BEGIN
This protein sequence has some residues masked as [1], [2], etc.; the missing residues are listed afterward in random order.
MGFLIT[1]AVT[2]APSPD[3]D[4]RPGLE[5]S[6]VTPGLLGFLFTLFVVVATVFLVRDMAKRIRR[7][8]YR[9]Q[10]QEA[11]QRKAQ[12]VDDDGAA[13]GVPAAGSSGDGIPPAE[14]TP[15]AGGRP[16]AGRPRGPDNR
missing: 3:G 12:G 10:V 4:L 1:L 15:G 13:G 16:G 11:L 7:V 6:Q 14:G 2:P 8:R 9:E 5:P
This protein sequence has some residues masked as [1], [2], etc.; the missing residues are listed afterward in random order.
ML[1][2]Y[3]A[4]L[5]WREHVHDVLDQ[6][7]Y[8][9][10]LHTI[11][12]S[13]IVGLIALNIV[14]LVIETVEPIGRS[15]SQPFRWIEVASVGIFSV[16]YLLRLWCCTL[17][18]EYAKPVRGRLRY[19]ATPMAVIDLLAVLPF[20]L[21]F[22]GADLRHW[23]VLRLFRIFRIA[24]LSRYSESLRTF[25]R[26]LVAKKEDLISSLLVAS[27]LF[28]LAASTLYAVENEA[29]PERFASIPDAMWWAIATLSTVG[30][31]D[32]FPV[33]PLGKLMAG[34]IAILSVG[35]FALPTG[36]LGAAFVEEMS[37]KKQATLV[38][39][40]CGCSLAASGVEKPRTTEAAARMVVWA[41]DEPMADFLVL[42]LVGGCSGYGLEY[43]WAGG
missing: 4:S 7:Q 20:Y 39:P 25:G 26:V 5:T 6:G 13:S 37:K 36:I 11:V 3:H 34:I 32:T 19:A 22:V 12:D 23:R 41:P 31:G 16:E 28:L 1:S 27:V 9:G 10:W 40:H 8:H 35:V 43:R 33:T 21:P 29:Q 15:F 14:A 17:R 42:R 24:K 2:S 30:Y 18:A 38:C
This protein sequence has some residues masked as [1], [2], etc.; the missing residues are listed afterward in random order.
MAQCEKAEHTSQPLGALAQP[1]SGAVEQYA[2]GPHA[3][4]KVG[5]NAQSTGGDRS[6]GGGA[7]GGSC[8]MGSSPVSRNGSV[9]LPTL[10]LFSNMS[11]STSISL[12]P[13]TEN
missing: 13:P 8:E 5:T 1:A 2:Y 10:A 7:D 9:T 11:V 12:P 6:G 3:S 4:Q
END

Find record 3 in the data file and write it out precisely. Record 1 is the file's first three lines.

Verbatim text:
This protein sequence has some residues masked as [1], [2], etc.; the missing residues are listed afterward in random order.
MAQCEKAEHTSQPLGALAQP[1]SGAVEQYA[2]GPHA[3][4]KVG[5]NAQSTGGDRS[6]GGGA[7]GGSC[8]MGSSPVSRNGSV[9]LPTL[10]LFSNMS[11]STSISL[12]P[13]TEN
missing: 13:P 8:E 5:T 1:A 2:Y 10:A 7:D 9:T 11:V 12:P 6:G 3:S 4:Q